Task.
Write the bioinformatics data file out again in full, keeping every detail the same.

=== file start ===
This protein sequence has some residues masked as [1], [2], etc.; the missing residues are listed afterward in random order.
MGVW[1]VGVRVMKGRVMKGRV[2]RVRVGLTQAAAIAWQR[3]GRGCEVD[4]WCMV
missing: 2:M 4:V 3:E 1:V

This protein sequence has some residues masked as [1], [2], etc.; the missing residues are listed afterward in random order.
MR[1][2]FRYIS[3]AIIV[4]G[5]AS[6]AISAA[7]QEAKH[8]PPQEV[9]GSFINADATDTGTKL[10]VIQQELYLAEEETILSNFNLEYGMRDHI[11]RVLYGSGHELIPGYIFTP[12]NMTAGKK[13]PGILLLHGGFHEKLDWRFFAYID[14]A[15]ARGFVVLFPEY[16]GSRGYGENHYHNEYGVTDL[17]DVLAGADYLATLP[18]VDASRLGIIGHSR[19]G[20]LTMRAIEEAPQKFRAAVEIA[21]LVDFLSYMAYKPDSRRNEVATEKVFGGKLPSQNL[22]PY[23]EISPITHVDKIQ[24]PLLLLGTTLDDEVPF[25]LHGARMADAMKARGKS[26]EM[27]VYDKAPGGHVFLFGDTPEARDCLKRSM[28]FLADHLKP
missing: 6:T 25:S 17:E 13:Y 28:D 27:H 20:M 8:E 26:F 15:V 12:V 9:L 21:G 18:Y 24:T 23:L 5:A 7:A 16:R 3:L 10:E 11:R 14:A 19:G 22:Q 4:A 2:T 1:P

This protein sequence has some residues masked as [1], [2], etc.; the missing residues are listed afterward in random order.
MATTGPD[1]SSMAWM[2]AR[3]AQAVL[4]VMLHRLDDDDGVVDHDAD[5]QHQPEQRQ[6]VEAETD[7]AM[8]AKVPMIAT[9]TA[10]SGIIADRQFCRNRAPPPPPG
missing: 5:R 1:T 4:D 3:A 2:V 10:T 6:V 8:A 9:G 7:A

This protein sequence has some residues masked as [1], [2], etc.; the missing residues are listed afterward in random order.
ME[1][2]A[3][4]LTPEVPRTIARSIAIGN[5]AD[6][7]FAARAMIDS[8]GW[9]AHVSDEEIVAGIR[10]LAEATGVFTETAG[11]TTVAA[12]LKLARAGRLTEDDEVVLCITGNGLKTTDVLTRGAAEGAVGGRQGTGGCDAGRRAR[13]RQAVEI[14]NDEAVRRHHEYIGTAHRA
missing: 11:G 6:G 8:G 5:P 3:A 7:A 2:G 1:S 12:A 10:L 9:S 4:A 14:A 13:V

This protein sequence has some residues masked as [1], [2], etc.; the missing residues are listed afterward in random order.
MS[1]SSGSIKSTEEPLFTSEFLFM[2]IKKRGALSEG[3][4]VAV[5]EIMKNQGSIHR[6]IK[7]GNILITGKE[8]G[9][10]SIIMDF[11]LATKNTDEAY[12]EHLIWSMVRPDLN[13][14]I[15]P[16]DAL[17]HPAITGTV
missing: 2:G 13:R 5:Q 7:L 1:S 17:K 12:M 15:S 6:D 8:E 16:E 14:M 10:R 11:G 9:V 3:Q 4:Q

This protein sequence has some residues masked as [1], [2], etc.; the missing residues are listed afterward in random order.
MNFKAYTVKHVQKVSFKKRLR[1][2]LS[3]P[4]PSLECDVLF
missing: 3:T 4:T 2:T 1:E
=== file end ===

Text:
This protein sequence has some residues masked as [1], [2], etc.; the missing residues are listed afterward in random order.
MGVW[1]VGVRVMKGRVMKGRV[2]RVRVGLTQAAAIAWQR[3]GRGCEVD[4]WCMV
missing: 2:M 4:V 3:E 1:V

This protein sequence has some residues masked as [1], [2], etc.; the missing residues are listed afterward in random order.
MR[1][2]FRYIS[3]AIIV[4]G[5]AS[6]AISAA[7]QEAKH[8]PPQEV[9]GSFINADATDTGTKL[10]VIQQELYLAEEETILSNFNLEYGMRDHI[11]RVLYGSGHELIPGYIFTP[12]NMTAGKK[13]PGILLLHGGFHEKLDWRFFAYID[14]A[15]ARGFVVLFPEY[16]GSRGYGENHYHNEYGVTDL[17]DVLAGADYLATLP[18]VDASRLGIIGHSR[19]G[20]LTMRAIEEAPQKFRAAVEIA[21]LVDFLSYMAYKPDSRRNEVATEKVFGGKLPSQNL[22]PY[23]EISPITHVDKIQ[24]PLLLLGTTLDDEVPF[25]LHGARMADAMKARGKS[26]EM[27]VYDKAPGGHVFLFGDTPEARDCLKRSM[28]FLADHLKP
missing: 6:T 25:S 17:E 13:Y 28:D 27:H 20:M 8:E 26:F 15:V 12:V 9:L 21:G 18:Y 24:T 23:L 5:A 7:A 16:R 3:L 10:E 11:R 14:A 19:G 22:Q 4:A 2:T 1:P

This protein sequence has some residues masked as [1], [2], etc.; the missing residues are listed afterward in random order.
MATTGPD[1]SSMAWM[2]AR[3]AQAVL[4]VMLHRLDDDDGVVDHDAD[5]QHQPEQRQ[6]VEAETD[7]AM[8]AKVPMIAT[9]TA[10]SGIIADRQFCRNRAPPPPPG
missing: 5:R 1:T 4:D 3:A 2:V 10:T 6:V 8:A 9:G 7:A

This protein sequence has some residues masked as [1], [2], etc.; the missing residues are listed afterward in random order.
ME[1][2]A[3][4]LTPEVPRTIARSIAIGN[5]AD[6][7]FAARAMIDS[8]GW[9]AHVSDEEIVAGIR[10]LAEATGVFTETAG[11]TTVAA[12]LKLARAGRLTEDDEVVLCITGNGLKTTDVLTRGAAEGAVGGRQGTGGCDAGRRAR[13]RQAVEI[14]NDEAVRRHHEYIGTAHRA
missing: 11:G 6:G 8:G 5:P 3:A 7:A 2:G 1:S 12:A 10:L 9:S 4:A 14:A 13:V

This protein sequence has some residues masked as [1], [2], etc.; the missing residues are listed afterward in random order.
MS[1]SSGSIKSTEEPLFTSEFLFM[2]IKKRGALSEG[3][4]VAV[5]EIMKNQGSIHR[6]IK[7]GNILITGKE[8]G[9][10]SIIMDF[11]LATKNTDEAY[12]EHLIWSMVRPDLN[13][14]I[15]P[16]DAL[17]HPAITGTV
missing: 2:G 13:R 5:Q 7:L 1:S 17:K 12:M 15:S 6:D 8:E 16:E 14:M 10:R 11:G 9:V 3:Q 4:Q

This protein sequence has some residues masked as [1], [2], etc.; the missing residues are listed afterward in random order.
MNFKAYTVKHVQKVSFKKRLR[1][2]LS[3]P[4]PSLECDVLF
missing: 3:T 4:T 2:T 1:E